Office space: simple design for the complexities of the everyday.

New staircases get people to move around during the working day. There are also small cosy spaces for thinking and discreetly plotting out ideas around the edge.

New staircases get people to move around during the working day. There are also small cosy spaces for thinking and discreetly plotting out ideas around the edge.

We spend most of our daily lives at work and most of that is inside offices. The modern office, when devoid of flexibility, chance and choice can make the working environment a difficult space to inhabit.

Reena shares a thought on variety and choice in office design and her recent readings of Quiet, by Susan Cain.

Travelling on a London bus, I often enjoy having the space and time to read. I recently came across a book by Susan Cain, Quiet: The Power of Introverts in a World That Can’t Stop Talking, which has really resonated with me on a personal and professional level. I enjoy getting to understand different personalities and characters, and how this becomes an integral part of all aspects of design.

At Mowat & Company we have recently, and in the past, designed offices; a space where we spend 74% of our time. I found the extract below relevant to the work we have been doing, and wanted to share the nugget of wisdom that we should remember when designing; we are all different, and our workplaces should be designed to reflect the flexibility that is essential to our daily lives:  

A simple and elegant staircase at the centre to help desk workers to walk around and exercise.

A simple and elegant staircase at the centre to help desk workers to walk around and exercise.

“Some companies are starting to understand the value of silence and solitude, and are creating “flexible” open plans that offer a mix of solo workplaces, quiet zones, casual meeting areas, cafes, reading rooms, computer hubs, and even “streets” where people can chat casually with each other without interrupting others’ workflow. At Pixar Animation Studios, the sixteen-acre campus is built around a football-field sized atrium housing mailboxes, a cafeteria, and even bathrooms. The idea is to encourage as many casual, chance encounters as possible. At the same time, employees are encouraged to make their individual offices, cubicles, desks, and work areas their own and to decorate them as they wish. Similarly, at Microsoft, many employees enjoy their own private offices, yet they come with sliding doors, movable walls, and other features that allow occupants to decide when they want to collaborate and when they need private time to think. These kinds of diverse workspaces benefit introverts as well as extroverts … because they offer more spaces to retreat to than traditional open-plan offices.”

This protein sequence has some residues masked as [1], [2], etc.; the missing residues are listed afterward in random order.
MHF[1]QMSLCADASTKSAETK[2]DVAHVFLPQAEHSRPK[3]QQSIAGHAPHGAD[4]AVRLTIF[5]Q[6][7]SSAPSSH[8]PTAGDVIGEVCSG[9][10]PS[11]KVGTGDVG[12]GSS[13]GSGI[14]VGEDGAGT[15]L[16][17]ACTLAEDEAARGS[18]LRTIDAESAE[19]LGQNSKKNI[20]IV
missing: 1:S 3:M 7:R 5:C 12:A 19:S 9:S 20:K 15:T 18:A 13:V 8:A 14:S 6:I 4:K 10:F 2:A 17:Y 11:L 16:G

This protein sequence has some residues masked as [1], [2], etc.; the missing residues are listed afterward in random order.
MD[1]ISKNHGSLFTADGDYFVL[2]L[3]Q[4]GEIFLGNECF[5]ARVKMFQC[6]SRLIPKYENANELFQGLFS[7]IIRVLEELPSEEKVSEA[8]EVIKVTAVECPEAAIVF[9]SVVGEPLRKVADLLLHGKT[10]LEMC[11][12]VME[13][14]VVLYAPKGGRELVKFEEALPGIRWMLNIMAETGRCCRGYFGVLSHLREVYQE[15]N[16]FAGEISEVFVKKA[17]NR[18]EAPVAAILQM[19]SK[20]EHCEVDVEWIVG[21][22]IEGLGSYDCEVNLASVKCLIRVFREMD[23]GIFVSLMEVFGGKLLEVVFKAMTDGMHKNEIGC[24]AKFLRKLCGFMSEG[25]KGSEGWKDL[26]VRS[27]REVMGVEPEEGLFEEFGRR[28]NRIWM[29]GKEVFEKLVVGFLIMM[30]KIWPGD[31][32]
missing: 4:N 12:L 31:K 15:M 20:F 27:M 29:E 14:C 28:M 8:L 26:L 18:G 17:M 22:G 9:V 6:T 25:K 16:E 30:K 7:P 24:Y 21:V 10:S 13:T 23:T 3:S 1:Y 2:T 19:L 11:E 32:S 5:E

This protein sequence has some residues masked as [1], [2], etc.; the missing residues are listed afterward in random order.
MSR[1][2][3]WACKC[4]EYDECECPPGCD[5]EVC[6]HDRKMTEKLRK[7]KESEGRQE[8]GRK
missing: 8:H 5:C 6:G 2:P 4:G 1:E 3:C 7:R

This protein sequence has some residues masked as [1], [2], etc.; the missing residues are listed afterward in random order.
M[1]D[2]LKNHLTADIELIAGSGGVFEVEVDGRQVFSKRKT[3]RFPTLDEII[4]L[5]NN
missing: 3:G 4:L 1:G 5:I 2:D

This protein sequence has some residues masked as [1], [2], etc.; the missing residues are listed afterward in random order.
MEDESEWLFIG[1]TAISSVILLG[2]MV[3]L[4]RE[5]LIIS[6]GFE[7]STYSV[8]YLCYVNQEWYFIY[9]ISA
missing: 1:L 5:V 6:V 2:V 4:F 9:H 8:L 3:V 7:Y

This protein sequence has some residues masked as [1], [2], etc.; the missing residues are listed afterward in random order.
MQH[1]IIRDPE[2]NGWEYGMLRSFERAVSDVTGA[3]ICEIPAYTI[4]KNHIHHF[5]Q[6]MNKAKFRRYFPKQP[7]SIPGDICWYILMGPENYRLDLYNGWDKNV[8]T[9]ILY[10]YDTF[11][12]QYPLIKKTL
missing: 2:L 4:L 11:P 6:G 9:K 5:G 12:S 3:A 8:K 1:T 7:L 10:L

Extract from Susan Cains Quiet: The Power of Introverts in a World That Can’t Stop Talking (P94)

We designed BBH studios, which is part of the crown estate in Soho to include a large atrium for the whole company, new staircases to circulate through, up and across and get people to move around during the working day (most people used to take the lift even down one floor). There are also small cosy spaces for thinking and discreetly plotting out ideas around the edge.

When designing BRE’s 2637sqm Open Innovation Hub we included a simple and elegant staircase at the centre to help desk workers to walk around and exercise. The design gets people to explore the space and this encourages little spontaneous encounters to spark ideas or swap news. To encourage people to linger we designed seating and casual collaborating spaces with views onto the surrounded wooded parkland, just to prolong that casual chat. These window alcoves have movable panels to give different levels of privacy for different activities and styles of working.

As we continue to design spaces for the future with our clients, we need to be present and be aware of the way the world is moving, culture is continually being shaped, and the way our societies evolve. As we go forward, we should design office spaces that accommodate the complexities of the individual and their lives and allow them to exist in tandem with the working environment.  

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